NEW DELHI: Parliament on Thursday gave its approval for the setting up of a National Investigation Agency (NIA) and strengthening the law to deal with terrorism and terrorist activities.
The government allayed fears about “misuse” of certain provisions of the Bills, saying that such measures were necessary to ensure speedy and efficient investigation and trial without violation of human rights.
Late in the evening, the Rajya Sabha unanimously passed the NIA Bill, 2008 and the Unlawful Activities (Prevention) Amendment (UAPA) Bill, 2008 by voice vote after the amendments moved by the Left parties were voted on and rejected.
The All-India Anna Dravida Munnetra Kazhagam also pressed their amendments which were defeated by voice vote. Both the Bills were passed by the Lok Sabha on Wednesday, and are set to become law.
Replying to a six-hour-long debate which saw members from the minority community express fears about the strengthened laws being misused, Union Home Minister P. Chidambaram said adequate care had been taken to ensure that law enforcement agencies were empowered to deal with eight acts of terrorism. At the same time, an independent authority was being set in place to review the registration and investigation of a case before prosecution “to work as a filter.”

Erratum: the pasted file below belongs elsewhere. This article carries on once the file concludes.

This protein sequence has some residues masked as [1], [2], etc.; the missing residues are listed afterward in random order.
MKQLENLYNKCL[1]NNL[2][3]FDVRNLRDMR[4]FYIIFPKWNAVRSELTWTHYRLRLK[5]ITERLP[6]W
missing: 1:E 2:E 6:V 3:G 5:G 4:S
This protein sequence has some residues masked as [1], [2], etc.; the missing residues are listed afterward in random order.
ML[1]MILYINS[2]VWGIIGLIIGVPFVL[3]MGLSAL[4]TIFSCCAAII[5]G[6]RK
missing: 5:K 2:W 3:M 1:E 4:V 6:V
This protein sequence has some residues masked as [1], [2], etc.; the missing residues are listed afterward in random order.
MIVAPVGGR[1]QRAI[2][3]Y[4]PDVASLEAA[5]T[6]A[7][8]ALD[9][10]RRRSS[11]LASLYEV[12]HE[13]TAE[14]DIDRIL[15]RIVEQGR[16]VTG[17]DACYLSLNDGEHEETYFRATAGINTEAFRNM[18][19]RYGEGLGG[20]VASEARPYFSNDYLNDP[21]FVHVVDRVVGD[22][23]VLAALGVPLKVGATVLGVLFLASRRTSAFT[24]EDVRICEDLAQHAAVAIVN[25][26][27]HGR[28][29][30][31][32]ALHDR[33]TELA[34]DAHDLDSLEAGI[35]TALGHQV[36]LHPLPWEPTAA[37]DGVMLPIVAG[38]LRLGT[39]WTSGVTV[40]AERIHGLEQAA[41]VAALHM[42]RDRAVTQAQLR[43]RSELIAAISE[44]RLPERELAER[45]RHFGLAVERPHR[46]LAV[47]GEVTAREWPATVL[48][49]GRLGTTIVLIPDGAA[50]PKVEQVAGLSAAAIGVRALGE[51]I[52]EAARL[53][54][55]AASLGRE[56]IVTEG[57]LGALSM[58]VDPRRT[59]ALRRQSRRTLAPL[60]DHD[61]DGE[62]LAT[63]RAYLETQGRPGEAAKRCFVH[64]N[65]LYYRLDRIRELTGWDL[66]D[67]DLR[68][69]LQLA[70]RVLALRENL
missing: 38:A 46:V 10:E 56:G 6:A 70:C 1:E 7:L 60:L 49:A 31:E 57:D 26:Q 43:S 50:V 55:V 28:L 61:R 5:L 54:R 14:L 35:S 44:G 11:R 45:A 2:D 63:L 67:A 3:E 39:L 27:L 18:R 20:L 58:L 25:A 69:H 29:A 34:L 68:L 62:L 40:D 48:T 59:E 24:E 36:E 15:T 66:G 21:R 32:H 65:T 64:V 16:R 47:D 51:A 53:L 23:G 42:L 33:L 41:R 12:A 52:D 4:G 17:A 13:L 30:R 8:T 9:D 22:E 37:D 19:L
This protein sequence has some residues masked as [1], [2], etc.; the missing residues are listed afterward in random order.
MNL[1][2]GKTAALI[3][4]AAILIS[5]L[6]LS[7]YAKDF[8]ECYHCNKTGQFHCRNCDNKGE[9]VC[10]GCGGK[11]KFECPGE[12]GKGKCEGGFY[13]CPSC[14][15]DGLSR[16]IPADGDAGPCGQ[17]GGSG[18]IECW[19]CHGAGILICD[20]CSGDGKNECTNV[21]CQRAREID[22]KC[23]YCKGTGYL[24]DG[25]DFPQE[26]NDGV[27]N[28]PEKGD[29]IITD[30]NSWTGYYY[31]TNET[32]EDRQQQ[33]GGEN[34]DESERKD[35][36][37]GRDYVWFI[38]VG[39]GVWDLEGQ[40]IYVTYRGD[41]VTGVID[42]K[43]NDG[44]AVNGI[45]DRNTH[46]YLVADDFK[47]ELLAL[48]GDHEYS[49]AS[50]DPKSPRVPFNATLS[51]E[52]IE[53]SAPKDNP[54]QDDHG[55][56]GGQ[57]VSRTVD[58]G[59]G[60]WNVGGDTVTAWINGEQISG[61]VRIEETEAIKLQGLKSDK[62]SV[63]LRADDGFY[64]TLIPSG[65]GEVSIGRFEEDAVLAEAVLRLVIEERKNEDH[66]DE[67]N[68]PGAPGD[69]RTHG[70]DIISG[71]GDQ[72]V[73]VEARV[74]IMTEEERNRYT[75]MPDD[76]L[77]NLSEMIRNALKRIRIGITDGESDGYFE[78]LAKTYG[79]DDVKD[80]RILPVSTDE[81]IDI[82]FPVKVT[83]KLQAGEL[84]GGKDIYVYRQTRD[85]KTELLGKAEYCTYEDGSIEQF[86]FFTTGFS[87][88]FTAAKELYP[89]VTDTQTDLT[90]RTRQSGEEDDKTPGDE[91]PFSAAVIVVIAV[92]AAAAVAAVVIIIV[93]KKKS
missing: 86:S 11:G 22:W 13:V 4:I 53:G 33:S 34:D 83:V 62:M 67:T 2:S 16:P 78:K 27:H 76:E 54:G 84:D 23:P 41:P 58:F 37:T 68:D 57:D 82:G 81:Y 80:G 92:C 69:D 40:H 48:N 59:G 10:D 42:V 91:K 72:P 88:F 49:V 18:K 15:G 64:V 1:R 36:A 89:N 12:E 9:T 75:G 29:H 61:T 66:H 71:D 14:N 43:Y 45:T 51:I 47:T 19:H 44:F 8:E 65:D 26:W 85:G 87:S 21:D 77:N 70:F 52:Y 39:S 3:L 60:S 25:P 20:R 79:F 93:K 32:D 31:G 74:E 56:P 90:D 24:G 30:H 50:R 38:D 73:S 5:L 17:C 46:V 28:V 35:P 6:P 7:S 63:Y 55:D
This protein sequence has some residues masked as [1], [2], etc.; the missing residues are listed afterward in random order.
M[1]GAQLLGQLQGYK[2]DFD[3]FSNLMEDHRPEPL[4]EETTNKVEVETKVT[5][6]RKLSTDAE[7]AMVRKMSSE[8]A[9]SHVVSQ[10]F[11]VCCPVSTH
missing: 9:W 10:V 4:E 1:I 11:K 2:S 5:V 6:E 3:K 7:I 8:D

Mr. Chidambaram said the NIA would be a “fit and lean agency” with young officers who were able. There would be special courts and cases would be tried by special judges who would complete the trials to meet the objective of speedy investigation and trial.
“The NIA is a carefully drafted Bill. The Agency will only investigate terrorist cases with inter-State and international ramifications. All other cases would be with the State governments. NIA will expect State agencies to cooperate and associate. The NIA may or may not investigate a case and may even return it to the State.”
Responding to apprehensions about the Central agency encroaching upon the rights of the State governments as expressed by Kanimozhi (DMK) and V. Maitreyan (AIADMK), the Minister asserted that the Centre would respect every State’s autonomy and had no intention of encroaching upon their rights. “More often than not, the NIA will ask the State to associate with the investigations. Provisions have been included as precaution against cases where the local police could be involved in a cover-up of a terrorist act.”
Mr. Chidambaram said the government had tried to strike a balance by providing for a maximum period of detention up to 180 days without bail as sometimes it was not possible to complete the investigation in 90 days. “This is not [the] Prevention of Terrorism Act which said that [the] arrest shall go on beyond 90 days. We have left it to the court to extend it beyond 90 days.”Related Links: